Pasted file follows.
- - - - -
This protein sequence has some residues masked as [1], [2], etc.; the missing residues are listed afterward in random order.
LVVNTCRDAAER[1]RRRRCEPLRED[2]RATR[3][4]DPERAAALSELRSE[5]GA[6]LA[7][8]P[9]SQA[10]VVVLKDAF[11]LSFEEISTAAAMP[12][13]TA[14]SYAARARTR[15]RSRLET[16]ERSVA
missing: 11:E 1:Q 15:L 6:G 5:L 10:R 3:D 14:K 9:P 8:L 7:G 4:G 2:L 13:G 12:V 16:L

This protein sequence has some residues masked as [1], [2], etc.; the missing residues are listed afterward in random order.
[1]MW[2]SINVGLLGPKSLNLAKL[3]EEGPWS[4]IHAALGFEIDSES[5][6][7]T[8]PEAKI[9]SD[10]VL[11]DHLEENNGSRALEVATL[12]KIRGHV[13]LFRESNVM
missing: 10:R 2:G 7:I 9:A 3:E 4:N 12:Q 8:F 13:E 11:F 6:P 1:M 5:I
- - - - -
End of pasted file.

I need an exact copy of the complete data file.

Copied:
This protein sequence has some residues masked as [1], [2], etc.; the missing residues are listed afterward in random order.
LVVNTCRDAAER[1]RRRRCEPLRED[2]RATR[3][4]DPERAAALSELRSE[5]GA[6]LA[7][8]P[9]SQA[10]VVVLKDAF[11]LSFEEISTAAAMP[12][13]TA[14]SYAARARTR[15]RSRLET[16]ERSVA
missing: 11:E 1:Q 15:L 6:G 5:L 10:R 3:D 14:K 9:P 8:L 7:G 4:G 2:L 13:G 12:V 16:L

This protein sequence has some residues masked as [1], [2], etc.; the missing residues are listed afterward in random order.
[1]MW[2]SINVGLLGPKSLNLAKL[3]EEGPWS[4]IHAALGFEIDSES[5][6][7]T[8]PEAKI[9]SD[10]VL[11]DHLEENNGSRALEVATL[12]KIRGHV[13]LFRESNVM
missing: 10:R 2:G 7:I 9:A 3:E 4:N 12:Q 8:F 13:E 11:F 6:P 1:M 5:I